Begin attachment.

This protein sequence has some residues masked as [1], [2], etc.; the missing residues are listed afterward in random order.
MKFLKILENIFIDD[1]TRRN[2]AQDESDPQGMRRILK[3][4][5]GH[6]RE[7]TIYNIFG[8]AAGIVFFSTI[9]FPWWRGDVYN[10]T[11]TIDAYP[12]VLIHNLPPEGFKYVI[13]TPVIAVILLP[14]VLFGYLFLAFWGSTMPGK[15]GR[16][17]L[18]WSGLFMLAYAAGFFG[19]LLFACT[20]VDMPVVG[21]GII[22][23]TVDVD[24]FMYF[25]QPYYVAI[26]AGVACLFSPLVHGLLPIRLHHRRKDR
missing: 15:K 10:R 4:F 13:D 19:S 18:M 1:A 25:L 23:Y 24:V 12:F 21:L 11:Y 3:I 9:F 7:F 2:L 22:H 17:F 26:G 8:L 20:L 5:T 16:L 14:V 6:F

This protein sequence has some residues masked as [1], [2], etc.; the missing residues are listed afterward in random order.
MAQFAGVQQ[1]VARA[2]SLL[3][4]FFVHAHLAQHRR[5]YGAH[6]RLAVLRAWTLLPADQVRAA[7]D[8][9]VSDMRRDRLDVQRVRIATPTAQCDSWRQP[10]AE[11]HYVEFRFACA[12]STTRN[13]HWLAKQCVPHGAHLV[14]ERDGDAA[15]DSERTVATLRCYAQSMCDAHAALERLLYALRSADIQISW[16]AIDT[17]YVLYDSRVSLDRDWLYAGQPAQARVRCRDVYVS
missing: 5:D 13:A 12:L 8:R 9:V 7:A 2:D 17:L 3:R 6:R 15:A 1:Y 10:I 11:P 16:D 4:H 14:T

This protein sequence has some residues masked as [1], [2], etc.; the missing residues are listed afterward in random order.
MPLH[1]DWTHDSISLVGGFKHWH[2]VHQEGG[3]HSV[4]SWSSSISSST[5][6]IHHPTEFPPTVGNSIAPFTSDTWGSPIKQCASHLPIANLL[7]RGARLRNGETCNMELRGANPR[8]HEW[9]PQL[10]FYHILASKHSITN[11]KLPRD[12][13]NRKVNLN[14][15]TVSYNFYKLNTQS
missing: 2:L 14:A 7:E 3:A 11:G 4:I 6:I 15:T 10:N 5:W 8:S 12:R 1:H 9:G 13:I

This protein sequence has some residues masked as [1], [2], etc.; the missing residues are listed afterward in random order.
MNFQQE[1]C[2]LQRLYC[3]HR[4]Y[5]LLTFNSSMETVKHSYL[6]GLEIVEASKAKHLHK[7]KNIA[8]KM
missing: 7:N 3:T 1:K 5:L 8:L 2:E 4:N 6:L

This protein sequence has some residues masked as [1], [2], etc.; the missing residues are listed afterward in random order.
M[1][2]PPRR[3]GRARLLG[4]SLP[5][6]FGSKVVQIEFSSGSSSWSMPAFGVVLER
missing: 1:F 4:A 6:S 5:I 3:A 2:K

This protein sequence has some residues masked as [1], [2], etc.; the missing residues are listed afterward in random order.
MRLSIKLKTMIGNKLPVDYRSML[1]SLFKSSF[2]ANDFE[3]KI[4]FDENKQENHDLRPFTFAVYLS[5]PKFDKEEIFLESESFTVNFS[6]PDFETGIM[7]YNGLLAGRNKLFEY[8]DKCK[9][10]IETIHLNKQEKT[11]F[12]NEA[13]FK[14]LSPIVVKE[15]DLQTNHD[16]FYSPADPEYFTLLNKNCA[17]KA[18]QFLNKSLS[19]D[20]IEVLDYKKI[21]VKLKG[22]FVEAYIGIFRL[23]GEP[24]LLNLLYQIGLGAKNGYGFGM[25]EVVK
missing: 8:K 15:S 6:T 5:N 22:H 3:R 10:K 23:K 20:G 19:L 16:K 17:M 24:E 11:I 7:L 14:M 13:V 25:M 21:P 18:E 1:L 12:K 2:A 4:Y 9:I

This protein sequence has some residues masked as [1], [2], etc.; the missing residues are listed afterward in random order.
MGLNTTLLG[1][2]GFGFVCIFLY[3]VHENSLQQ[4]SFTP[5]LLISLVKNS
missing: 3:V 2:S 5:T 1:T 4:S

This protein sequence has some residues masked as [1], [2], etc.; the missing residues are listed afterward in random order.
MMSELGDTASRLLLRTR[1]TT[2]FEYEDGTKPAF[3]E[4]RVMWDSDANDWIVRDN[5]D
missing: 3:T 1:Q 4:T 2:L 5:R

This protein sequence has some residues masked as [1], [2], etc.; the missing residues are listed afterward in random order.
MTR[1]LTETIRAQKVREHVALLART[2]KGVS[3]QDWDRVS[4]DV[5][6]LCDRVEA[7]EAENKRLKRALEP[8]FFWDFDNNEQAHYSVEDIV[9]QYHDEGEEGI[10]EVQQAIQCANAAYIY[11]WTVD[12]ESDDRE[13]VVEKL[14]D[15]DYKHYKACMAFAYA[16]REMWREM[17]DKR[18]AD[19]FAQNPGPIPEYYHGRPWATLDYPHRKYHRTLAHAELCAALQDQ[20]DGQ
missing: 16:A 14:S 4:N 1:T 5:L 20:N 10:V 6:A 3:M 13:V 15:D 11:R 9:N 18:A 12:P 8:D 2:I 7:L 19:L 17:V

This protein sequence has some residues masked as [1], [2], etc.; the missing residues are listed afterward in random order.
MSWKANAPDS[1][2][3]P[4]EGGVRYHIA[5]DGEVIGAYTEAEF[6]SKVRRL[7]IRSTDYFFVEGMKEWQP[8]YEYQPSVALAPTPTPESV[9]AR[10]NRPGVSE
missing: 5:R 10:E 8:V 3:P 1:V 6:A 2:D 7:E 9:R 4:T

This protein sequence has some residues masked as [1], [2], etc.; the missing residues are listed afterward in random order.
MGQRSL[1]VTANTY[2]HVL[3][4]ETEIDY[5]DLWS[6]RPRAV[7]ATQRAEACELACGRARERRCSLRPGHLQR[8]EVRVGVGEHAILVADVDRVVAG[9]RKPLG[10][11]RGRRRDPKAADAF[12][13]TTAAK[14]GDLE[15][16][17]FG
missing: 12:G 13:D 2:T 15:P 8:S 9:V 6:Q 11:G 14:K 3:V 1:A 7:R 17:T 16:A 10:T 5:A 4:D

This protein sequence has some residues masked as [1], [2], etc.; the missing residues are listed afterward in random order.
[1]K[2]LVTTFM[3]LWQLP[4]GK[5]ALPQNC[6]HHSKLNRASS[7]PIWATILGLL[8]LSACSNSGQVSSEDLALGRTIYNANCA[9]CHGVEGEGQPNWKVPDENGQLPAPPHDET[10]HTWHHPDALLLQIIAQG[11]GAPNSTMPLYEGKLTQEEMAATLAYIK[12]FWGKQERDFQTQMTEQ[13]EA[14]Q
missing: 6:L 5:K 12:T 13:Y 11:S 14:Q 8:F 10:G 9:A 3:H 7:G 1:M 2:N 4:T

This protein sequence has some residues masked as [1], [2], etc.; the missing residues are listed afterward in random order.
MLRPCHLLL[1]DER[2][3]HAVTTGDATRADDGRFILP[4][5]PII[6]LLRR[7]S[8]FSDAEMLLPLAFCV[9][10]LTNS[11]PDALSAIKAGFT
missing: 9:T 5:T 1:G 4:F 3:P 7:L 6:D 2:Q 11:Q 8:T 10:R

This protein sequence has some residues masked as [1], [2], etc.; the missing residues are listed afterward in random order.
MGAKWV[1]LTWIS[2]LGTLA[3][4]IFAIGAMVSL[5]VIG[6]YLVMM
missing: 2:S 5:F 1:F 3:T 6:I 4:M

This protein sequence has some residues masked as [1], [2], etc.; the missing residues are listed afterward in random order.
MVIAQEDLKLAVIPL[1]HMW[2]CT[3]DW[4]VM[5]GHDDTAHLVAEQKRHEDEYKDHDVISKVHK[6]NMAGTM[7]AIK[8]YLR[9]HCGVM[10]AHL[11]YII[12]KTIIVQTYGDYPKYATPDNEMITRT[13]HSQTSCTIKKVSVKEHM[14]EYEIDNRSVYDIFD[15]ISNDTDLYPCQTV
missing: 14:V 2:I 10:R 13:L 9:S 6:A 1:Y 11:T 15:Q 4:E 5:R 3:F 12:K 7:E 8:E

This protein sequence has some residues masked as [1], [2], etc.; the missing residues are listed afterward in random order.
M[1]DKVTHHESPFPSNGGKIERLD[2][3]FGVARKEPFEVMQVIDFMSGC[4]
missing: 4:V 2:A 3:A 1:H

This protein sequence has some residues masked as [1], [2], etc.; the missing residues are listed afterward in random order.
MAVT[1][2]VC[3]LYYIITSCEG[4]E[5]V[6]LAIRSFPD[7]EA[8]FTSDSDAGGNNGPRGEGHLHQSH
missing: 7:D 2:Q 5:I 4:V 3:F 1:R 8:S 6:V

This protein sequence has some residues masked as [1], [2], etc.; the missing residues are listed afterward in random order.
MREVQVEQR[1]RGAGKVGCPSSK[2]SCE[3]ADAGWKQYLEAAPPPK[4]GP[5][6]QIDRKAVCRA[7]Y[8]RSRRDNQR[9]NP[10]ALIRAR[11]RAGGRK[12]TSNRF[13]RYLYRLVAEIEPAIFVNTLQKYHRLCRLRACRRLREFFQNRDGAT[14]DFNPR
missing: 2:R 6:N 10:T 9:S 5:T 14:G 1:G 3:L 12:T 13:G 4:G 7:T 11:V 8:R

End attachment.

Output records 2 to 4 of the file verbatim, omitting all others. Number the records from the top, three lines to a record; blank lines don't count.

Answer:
This protein sequence has some residues masked as [1], [2], etc.; the missing residues are listed afterward in random order.
MAQFAGVQQ[1]VARA[2]SLL[3][4]FFVHAHLAQHRR[5]YGAH[6]RLAVLRAWTLLPADQVRAA[7]D[8][9]VSDMRRDRLDVQRVRIATPTAQCDSWRQP[10]AE[11]HYVEFRFACA[12]STTRN[13]HWLAKQCVPHGAHLV[14]ERDGDAA[15]DSERTVATLRCYAQSMCDAHAALERLLYALRSADIQISW[16]AIDT[17]YVLYDSRVSLDRDWLYAGQPAQARVRCRDVYVS
missing: 5:D 13:A 12:L 8:R 9:V 7:A 2:D 17:L 3:R 6:R 15:A 1:Y 10:I 11:P 16:D 4:H 14:T

This protein sequence has some residues masked as [1], [2], etc.; the missing residues are listed afterward in random order.
MPLH[1]DWTHDSISLVGGFKHWH[2]VHQEGG[3]HSV[4]SWSSSISSST[5][6]IHHPTEFPPTVGNSIAPFTSDTWGSPIKQCASHLPIANLL[7]RGARLRNGETCNMELRGANPR[8]HEW[9]PQL[10]FYHILASKHSITN[11]KLPRD[12][13]NRKVNLN[14][15]TVSYNFYKLNTQS
missing: 2:L 14:A 7:E 3:A 11:G 4:I 6:I 15:T 10:N 5:W 8:S 12:R 1:H 9:G 13:I

This protein sequence has some residues masked as [1], [2], etc.; the missing residues are listed afterward in random order.
MNFQQE[1]C[2]LQRLYC[3]HR[4]Y[5]LLTFNSSMETVKHSYL[6]GLEIVEASKAKHLHK[7]KNIA[8]KM
missing: 7:N 3:T 1:K 5:L 8:L 2:E 4:N 6:L